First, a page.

How should refugees be housed? It’s one of the most pressing questions facing the towns and cities tasked with resettling refugees across the European Union. Critics argue that drawing from social housing stock to house refugees will create resentment, as locals feel that refugees and asylum seekers are unfairly “jumping the queue”.
So, what’s the solution? We recently heard from Bristol City Council in the UK, who say that they do not want refugees to take up social housing, and are instead relying on a network of private landlords. Could this approach work in other cities? Obviously, at a certain point such a scheme would be unsustainable. But if the programme was distributed across the European Union, could it offer a way forward?
In order to take a closer look at the local impact of the refugee crisis, we recently launched our ‘Cities & Refugees‘ project – aimed at fostering a Europe-wide dialogue between citizens, refugees and asylum seekers, NGOs, politicians, and European leaders. The emphasis will be on connecting local, everyday life at the city level to decisions made in Brussels and national capitals.
This week, we’re looking at Milan, Italy. In January 2016, the city of Milan announced that it would be paying a monthly stipend of 350 euros to every citizen willing to host a refugee or asylum seeker in their home. Families are then given a training course in how to host, and are interviewed by a psychologist to determine their suitability and compatibility with the person they could be hosting. The programme is currently a pilot scheme, being funded by the Italian government.
We had a comment sent in by Oot, who suggested that the cost of housing refugees should be covered by the European Union (which would mean a bigger budget for Brussels). But how would this housing ? Could the EU (or individual Member States) follow Milan’s example, and pay citizens to host refugees in their private homes?
To get a response, we spoke to Alberto Mossino, President of the Migrant Integration and Welcoming Project (PIAM), an Italian NGO working to support refugees and asylum seekers, including with housing issues. How would he respond?
There are two points to make on this issue. The first is that, when refugees arrive in Italy, the government normally puts them in a camp. Life in the camps is very, very hard. The quality of accommodation in the camps is not good. There are hundreds of people living together, having just arrived in Italy. Under such conditions, it’s very difficult for refugees to start to learn what life is like in Europe; to start to assimilate and enter into our culture.
If, however, the refugee go to live with a family that have a normal European life, they can learn more quickly. Also, the family can be the agent of empowerment, because they can help support the refugee. This can accelerate the social empowerment of refugees in Italy and in Europe.
Second thing, many of the families that take refugees in their homes are immigrants. They are people coming from Africa or other regions. They know how difficult it is for migrants entering European society. They know how to integrate. These are the people who can train the refugees best about Europe. And these people are not alone, because there are organisations like ours who help to support them.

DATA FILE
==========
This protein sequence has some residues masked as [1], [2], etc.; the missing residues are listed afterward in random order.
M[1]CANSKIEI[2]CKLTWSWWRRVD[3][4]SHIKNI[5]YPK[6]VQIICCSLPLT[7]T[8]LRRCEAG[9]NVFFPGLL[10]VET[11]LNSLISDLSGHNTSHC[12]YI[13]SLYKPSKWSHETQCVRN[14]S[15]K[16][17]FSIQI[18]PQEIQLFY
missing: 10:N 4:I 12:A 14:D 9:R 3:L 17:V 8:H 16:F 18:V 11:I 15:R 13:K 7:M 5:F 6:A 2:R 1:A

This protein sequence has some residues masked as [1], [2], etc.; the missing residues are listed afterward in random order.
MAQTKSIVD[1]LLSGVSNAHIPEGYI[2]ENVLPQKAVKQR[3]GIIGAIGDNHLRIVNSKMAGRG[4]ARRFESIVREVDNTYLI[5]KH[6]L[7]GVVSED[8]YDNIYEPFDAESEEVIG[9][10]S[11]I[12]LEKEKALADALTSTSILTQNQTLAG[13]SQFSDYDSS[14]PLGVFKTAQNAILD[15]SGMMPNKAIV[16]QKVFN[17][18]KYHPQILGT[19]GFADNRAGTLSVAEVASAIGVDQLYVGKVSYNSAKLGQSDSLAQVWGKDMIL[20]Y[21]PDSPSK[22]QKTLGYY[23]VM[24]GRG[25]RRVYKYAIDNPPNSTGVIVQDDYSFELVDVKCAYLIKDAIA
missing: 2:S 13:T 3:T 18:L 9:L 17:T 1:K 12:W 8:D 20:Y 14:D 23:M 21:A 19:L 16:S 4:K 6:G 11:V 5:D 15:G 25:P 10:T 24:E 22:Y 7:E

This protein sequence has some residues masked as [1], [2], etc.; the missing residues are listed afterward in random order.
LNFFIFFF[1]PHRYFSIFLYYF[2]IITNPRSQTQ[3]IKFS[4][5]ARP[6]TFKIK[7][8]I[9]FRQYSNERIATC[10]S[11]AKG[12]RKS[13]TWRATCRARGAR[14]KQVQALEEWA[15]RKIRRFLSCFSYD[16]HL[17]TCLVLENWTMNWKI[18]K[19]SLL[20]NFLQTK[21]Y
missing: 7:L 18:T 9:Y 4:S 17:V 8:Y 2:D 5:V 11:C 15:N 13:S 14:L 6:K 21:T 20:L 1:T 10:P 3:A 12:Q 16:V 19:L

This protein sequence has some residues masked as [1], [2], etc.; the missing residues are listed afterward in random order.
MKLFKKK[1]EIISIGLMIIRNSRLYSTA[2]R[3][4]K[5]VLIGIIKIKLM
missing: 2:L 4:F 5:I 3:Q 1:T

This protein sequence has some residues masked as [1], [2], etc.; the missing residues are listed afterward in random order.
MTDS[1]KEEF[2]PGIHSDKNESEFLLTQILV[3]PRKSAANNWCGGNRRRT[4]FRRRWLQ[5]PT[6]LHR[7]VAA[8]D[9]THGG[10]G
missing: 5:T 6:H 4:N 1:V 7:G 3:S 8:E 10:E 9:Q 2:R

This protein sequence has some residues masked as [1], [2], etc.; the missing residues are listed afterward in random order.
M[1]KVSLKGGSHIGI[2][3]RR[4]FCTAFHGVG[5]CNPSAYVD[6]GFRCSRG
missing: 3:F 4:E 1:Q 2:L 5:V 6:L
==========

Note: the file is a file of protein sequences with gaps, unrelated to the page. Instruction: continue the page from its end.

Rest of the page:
From the point of view of welfare policies, many people who take refugees come from a lower socioeconomic background – particularly as many are immigrants themselves. It’s not rich people hosting refugees, it’s poor people. And it’s often difficult for them to manage everyday. So, if we sponsor them with some money, they can live better, and this can help fight poverty.
We put the same question to Matteo Bassoli, co-founder and member of the board of Benvenuti Rifugiati (‘Welcome Refugees’), an NGO that matches refugees with Italian hosts. What did he think of the scheme being piloted by Milan and other cities?
It is a good idea. Our main aim is not to cover all the needs of asylum seekers with our domestic, free-of-charge hospitality. We are very happy if public institutions enter offer payments to families. I think it would increase the fairness of the system for two different reasons.
Firstly, it allows families with more limited economic means to host in their houses. Secondly, it changes the nature of the relationship between the host and the guest. If it is free of charge, then the perception from the host might be: I am the good one, and I am hosting you here, so please do not bother me.
If everything is contractualised within a public scheme, the guest can have a clearer understanding of his or her own rights, and also be less dependent on the host family. Because, one of the main drawbacks of the voluntary scheme is that the asylum seeker or refugees are in a position of less power as opposed to the family hosting them…
Should governments pay people to host refugees? Would that create a more equal relationship with hosts? Would it help fight poverty, and better support the integration of refugees into society? Let us know your thoughts and comments in the form below, and we’ll take them to policymakers and experts for their reactions!